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Descripción de editorial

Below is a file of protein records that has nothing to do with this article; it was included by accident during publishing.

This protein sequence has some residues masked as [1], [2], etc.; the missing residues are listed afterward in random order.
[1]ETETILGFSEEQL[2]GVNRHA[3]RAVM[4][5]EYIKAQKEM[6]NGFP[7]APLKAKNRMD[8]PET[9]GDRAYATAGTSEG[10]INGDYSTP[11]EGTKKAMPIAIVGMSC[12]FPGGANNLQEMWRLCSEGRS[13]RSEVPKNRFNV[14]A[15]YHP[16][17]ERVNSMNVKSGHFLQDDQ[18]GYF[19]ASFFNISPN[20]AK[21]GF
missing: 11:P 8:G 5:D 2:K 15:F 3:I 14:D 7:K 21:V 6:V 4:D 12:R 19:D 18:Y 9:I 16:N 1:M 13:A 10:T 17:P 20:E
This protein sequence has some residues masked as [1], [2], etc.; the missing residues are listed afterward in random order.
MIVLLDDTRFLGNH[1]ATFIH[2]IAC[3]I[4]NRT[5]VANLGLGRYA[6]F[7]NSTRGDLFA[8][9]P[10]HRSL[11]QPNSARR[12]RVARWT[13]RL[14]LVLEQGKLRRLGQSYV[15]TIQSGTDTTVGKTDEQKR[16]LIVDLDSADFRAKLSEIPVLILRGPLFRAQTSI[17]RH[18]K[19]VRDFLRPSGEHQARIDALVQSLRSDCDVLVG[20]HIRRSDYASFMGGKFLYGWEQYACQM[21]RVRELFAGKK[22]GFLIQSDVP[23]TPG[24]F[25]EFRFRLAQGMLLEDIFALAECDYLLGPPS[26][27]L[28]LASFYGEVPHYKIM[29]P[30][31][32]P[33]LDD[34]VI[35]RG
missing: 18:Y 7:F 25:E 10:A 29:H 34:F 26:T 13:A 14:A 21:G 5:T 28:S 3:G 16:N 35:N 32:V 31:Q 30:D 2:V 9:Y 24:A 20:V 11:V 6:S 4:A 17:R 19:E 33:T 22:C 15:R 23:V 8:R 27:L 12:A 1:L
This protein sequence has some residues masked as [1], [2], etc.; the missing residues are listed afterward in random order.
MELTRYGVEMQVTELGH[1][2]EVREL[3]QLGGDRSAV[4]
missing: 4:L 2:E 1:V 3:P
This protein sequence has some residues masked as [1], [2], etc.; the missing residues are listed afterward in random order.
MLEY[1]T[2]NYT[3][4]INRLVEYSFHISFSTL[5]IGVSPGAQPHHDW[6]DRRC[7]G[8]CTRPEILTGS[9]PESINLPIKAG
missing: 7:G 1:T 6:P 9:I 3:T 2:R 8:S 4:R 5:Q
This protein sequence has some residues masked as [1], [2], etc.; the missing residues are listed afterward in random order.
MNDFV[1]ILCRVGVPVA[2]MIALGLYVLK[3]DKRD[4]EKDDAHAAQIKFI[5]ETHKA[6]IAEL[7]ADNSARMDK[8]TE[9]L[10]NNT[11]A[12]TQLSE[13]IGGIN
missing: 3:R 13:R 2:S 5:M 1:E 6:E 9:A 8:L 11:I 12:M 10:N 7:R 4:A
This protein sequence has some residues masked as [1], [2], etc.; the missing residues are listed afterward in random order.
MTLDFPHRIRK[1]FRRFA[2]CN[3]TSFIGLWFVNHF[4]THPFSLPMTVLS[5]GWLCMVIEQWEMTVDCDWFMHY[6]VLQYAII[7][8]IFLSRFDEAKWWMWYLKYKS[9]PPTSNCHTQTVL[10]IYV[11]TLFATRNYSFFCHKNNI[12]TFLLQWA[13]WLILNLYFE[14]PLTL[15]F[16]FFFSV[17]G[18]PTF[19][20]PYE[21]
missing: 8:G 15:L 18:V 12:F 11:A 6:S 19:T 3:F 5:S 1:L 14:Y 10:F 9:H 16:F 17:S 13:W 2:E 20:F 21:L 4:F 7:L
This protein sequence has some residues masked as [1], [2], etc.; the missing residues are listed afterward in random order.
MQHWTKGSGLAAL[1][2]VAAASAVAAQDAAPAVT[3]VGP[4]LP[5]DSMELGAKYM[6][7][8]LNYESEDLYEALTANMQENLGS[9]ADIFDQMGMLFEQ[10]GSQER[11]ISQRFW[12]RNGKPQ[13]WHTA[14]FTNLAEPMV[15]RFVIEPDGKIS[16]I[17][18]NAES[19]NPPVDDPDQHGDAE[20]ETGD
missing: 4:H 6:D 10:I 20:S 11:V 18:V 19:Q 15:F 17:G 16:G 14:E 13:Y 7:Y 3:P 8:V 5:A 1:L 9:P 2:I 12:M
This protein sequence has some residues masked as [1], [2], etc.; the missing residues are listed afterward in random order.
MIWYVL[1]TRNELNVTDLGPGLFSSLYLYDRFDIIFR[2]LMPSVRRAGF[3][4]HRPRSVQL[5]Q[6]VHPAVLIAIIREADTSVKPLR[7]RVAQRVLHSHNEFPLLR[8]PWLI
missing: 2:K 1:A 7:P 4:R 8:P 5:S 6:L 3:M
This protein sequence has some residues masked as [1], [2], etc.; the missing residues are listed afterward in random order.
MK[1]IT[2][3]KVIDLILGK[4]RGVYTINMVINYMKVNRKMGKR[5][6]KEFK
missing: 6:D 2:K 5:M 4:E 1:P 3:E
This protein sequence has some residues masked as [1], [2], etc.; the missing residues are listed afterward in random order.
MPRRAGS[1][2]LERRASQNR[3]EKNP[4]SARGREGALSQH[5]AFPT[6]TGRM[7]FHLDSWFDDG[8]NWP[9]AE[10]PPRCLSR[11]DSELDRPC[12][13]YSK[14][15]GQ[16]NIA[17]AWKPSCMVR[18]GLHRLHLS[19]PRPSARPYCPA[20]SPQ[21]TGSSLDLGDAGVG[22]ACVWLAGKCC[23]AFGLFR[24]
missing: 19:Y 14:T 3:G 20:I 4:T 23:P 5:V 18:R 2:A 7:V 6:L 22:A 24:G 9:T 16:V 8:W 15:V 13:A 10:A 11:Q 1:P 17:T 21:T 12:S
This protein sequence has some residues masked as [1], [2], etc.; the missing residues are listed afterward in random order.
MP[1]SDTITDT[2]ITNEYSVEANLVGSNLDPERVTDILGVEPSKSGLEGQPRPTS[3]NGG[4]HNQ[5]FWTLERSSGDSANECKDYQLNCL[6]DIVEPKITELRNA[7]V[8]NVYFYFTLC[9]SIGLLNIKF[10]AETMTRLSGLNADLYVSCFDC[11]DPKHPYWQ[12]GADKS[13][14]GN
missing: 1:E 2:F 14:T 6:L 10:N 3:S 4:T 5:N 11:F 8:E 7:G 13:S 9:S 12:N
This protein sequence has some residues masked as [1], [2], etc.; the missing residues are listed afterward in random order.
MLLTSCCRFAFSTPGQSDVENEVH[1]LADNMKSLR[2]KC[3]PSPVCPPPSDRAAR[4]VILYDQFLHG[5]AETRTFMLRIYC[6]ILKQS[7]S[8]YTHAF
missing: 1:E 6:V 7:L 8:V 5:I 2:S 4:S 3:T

1. Under the provisions of W.Va. Code, 48-2-15 , where a divorce is granted upon constructive service of process and the divorce order grants custody of a child but makes no further provision for the support of that child, the custodial parent may maintain an action against the noncustodial parent, upon obtaining personal jurisdiction thereof, for reimbursement of reasonable past support expenditures furnished to the child by the custodial parent since the divorce unless, because of circumstances, the custodial parent is estopped from asserting the action. 2. Where a party knows his rights or is cognizant of his interest in a particular subject-matter, but takes no steps to enforce the same until the condition of the other party has, in good faith, become so changed, that he cannot be restored to his former state if the right be then enforced, delay becomes inequitable, and operates as an estoppel against the assertion of the right. This disadvantage may come from death of parties, loss of evidence, change of title or condition of the subject-matter, intervention of equities, or other causes. When a court of equity sees negligence on one side and injury therefrom on the other, it is a ground for denial of relief.' Syllabus Point 3, Carter v. Price, 85 W.Va. 744, 102 S.E. 685 (1920); Syllabus Point 2, Mundy v. Arcuri, 165 W.Va. 128, 267 S.E.2d 454 (1980). Syl. pt. 5, Laurie v. Thomas, W.Va. , 294 S.E.2d 78 (1982).